What is your relationship to anger like? You probably fall into one of three categories:

  • You deny anger because it doesn’t feel comfortable to express.

  • Anger is your go-to emotion that shuts out other emotions—you’re overly comfortable with anger.

  • Anger is felt, acknowledged and released so you can get on with your life.

Jessie, From “Cry Baby” to “Self-Care Badass”

Jessie (now 42 years old) grew up in a household where anger or some version of it (frustration, jealousy, rage) was the only emotion she ever witnessed on a regular basis. She didn’t see her mom or dad show sadness, fear, vulnerability, love, affection, gratitude, joy or calm.

They had one speed—explosive anger. There was lots of yelling, throwing tantrums, cussing, spitting, and even hitting. This chaos happened every day. It didn’t seem to affect her two younger brothers as much as it did her. They seemed to develop a callous to the regular assualts to their innocent beings.

Jessie is a highly sensitive person (HSP) who wears her feelings on her sleeve. Her mom, dad and brothers constantly teased her for being a “crazy ‘ole cry baby.” She hated how easily her mood was spoiled when around them—which was all of the time!

Her brothers, 2 and 3 years younger, respectively, bullied her, locked her in her bedroom closet, put gum, live worms and toothpaste in her hair while she was sleeping, and tore up her beloved books that she used to escape her tortuous daily life.

Needless to say, her parents didn’t shield her from her brothers’ relentless cruelty. Jessie felt like a fish out of water in her home. No one got her, and she certainly didn’t understand them.

As Jessie grew into her teen years, she became more and more sullen, to herself, living in her own little make-believe world of faires, gnomes, butterflies, trees, animals and even angels. It gave her a sense of much-needed safety.

Can you relate to Jessie?

She, like most of my clients and myself, consider being a HSP more of a curse than a blessing. Being born with a nervous system wired differently than 80% of the population has caused them to feel odd, overly sensitive, needy.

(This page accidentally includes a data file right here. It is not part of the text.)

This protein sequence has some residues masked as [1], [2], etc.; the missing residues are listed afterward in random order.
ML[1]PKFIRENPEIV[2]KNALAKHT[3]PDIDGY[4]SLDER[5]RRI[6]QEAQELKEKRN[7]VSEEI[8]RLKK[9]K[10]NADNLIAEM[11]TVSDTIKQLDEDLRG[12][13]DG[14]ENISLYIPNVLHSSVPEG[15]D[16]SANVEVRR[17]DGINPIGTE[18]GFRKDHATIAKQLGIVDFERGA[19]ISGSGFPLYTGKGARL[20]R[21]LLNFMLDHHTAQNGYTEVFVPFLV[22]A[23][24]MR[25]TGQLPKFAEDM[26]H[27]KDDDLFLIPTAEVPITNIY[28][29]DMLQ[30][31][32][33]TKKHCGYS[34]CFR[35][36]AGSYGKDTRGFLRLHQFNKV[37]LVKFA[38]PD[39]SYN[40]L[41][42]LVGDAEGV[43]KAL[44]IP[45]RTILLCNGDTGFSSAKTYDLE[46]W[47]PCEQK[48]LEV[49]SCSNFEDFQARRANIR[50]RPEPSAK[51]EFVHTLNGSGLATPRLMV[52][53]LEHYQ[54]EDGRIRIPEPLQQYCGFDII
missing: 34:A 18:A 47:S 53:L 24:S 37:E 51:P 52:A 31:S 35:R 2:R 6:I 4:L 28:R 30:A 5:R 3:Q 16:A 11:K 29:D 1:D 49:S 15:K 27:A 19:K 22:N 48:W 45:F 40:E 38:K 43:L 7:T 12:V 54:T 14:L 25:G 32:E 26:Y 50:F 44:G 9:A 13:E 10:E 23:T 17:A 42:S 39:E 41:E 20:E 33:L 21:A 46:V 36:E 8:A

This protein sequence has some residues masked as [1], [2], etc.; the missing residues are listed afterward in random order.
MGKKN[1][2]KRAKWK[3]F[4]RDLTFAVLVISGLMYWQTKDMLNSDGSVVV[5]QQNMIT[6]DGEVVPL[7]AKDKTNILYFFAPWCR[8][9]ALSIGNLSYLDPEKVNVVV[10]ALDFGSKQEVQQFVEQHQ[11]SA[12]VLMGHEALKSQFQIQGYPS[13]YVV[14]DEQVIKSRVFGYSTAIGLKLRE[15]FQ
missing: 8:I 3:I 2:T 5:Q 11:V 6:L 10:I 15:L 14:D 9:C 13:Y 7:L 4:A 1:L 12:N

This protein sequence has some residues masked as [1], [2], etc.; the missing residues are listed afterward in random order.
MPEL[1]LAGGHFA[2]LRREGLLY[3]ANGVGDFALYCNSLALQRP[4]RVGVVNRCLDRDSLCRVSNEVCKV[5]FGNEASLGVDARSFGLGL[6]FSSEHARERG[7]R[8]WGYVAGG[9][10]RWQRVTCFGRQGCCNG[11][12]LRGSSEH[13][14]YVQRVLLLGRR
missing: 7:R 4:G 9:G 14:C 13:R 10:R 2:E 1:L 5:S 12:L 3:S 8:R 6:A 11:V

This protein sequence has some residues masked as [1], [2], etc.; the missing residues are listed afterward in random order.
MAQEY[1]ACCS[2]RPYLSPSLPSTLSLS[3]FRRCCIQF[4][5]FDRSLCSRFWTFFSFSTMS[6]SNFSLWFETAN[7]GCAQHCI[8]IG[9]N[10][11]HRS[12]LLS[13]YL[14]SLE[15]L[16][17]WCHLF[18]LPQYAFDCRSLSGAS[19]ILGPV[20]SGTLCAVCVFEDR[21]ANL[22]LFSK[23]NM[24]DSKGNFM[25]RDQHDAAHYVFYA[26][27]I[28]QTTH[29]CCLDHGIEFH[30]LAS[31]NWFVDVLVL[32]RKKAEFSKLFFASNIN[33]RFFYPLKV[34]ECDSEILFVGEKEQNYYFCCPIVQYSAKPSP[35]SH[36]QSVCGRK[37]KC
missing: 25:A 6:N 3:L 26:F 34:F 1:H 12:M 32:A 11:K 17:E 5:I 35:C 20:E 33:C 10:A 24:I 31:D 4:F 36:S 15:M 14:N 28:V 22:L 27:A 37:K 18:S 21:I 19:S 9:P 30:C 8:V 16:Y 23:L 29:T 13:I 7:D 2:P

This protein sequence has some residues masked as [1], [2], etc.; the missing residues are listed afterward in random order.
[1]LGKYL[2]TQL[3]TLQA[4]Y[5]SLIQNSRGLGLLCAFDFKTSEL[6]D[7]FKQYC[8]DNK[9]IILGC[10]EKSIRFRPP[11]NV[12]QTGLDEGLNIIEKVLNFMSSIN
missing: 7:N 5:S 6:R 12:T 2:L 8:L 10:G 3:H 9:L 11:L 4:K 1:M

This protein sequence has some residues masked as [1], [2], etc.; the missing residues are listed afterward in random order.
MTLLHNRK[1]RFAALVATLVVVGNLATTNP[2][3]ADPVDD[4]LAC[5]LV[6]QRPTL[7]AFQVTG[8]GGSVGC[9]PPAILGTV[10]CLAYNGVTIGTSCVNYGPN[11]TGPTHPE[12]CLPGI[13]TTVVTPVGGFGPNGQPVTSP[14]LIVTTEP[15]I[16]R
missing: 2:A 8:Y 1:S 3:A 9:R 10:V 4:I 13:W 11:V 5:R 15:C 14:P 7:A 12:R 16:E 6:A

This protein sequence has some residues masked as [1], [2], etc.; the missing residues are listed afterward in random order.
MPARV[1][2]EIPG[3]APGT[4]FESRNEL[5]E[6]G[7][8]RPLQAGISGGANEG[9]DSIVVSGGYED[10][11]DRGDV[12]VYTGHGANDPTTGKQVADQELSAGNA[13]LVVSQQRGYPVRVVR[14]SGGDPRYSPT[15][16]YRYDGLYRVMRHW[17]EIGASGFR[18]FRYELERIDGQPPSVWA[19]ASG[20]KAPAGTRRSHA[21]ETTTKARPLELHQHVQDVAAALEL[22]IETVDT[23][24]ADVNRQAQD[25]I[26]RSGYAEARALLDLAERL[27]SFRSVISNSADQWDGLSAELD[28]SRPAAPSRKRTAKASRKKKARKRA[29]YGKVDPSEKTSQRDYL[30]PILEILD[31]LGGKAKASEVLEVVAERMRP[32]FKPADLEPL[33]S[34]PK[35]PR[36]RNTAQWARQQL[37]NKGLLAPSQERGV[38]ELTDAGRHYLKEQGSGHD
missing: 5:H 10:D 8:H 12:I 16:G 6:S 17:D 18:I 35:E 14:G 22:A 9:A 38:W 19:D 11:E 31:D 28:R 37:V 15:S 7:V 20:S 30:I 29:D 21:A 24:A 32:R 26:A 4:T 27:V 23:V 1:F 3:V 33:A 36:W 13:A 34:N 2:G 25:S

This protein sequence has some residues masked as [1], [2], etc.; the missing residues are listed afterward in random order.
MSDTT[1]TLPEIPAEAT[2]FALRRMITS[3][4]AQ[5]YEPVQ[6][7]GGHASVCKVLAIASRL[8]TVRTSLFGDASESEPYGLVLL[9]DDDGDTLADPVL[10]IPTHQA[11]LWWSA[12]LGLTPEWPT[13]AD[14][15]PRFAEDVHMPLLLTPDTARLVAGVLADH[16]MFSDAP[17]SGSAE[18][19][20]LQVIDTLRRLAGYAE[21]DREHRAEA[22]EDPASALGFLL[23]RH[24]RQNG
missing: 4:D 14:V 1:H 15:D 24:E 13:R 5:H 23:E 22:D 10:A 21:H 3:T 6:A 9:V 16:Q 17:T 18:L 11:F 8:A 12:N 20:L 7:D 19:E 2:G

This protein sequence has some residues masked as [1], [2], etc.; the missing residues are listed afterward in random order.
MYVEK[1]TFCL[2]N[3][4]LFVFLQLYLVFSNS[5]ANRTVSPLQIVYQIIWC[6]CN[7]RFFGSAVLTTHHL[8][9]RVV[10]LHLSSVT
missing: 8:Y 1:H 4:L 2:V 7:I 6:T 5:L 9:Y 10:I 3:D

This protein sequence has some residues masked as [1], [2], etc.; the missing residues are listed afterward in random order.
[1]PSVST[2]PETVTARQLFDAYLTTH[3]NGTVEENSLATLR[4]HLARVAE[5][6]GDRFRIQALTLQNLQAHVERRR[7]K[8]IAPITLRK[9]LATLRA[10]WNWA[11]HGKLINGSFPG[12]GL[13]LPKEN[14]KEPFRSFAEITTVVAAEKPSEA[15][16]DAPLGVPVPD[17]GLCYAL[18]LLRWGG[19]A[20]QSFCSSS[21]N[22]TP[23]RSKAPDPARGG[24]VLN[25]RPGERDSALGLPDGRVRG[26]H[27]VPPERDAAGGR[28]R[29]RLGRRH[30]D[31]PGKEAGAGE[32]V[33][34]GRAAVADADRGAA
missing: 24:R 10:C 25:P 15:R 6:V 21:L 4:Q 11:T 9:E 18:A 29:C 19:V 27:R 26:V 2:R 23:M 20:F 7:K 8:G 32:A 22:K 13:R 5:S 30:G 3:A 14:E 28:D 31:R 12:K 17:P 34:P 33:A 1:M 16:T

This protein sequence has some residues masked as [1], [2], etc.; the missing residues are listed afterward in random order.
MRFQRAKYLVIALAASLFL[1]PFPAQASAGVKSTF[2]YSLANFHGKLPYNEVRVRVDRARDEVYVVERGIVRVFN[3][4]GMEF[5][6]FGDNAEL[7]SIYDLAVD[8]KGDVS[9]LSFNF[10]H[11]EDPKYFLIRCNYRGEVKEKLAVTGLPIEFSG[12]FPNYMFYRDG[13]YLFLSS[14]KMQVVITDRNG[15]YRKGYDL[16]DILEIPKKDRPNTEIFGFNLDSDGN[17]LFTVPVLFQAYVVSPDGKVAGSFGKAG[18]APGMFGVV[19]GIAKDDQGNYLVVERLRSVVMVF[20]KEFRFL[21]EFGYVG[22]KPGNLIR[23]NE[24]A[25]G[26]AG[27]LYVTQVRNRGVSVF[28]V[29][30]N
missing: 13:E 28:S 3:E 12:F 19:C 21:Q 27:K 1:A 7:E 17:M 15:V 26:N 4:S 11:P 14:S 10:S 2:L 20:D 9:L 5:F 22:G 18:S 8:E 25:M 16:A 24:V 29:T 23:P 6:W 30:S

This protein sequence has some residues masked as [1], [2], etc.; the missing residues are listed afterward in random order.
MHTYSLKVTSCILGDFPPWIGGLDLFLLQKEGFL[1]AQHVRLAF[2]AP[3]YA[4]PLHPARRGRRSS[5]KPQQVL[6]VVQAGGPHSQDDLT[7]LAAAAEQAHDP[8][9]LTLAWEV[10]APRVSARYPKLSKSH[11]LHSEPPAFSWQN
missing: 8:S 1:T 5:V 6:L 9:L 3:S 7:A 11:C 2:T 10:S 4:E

For someone highly sensitive, we react more negatively to bright lights, noises, scents, too much energy from people in the room or in the world, and other stimuli.

We are often empathic and know what others are feeling. It tends to make us more compassionate because we know what it feels like to be bullied. When we are mistreated by others and don’t speak up for ourselves or do anything about it, resentment and anger can surface.

Jessie was so used to the dysfunction in her home and being told how weird and “too much” she was, that she gave up. She coped by keeping to herself, not making waves, being silent, being compliant.

But inside, she was seething with anger, anger she felt was NOT okay to express. To her thinking, “Why would I ever do anything remotely resembling what my insane family members do? I don’t do anger! I won’t do anger! Only crazies do anger.”

She stuffed it down every…single…day. Sugar gave her some relief, and so she baked… ALOT. Her books soothed her. She babysat for neighbor kids to earn money to buy more books. It was her survival.

How are YOU denying the anger that wants to come out of you?

Anger is a cover-up emotion for the more vulnerable feelings of sadness, grief, fear, shame, guilt, etc.

I grew up with anger in my household from my dad, and this over-powering energy made it feel unsafe to allow my own anger.

I just facilitated a retreat a few days ago, working with women impacted by divorce. We did an exercise to release anger. It was so cathartic and needed. They felt such relief after purging the anger.

Suppressed anger gets stored in our cells as cellular memory. It can cause havoc to our nervous system, causing dis-ease in the body.

Jessie is now in her early 40’s, divorced, with two grown daughters. She married a man who was abusive to her like her family was…because patterns repeat if we don’t break them. Different actors…same script.

Fortunatley, Jessie recognized this pattern and sought help to do the healing work within and not repeat the same mistakes. Now Jessie is happily divorced, taking time to care for herself with yoga, meditation, tapping, journaling, clean eating. She knows when she is ready for her next romantic relationship, it will be with a man who adores her and is proud to be her partner.

6 Ways to Re-Direct Your Anger

All emotion is energy in motion. You want to be able to use the energy in a constructive way instead of it controlling you. Here are some ideas:

1) Journal your feelings or write a letter to the one who angers you. Burn it.

2) Tap using Emotional Freedom Techniques (EFT), a/k/a meridian tapping.

3) Scream into some pillows (or when you’re alone or out in the woods), some place that won’t disturb other people or animals.

4) Punch a punching bag or something that you won’t damage and won’t damage you.

5) Move vigorously—jumping, kickboxing, karate, chopping wood, digging out a tree root, etc.

6) Have an orgasm.

We have an upcoming, free training on March 29th, in which we will discuss ways to empower you before, during and after divorce, 3 Secrets to Survive the Stress of Divorce.” Register now and/or tell your girlfriends about it.

To Your Brighter Future,

Angie Monko
(314) 422-6520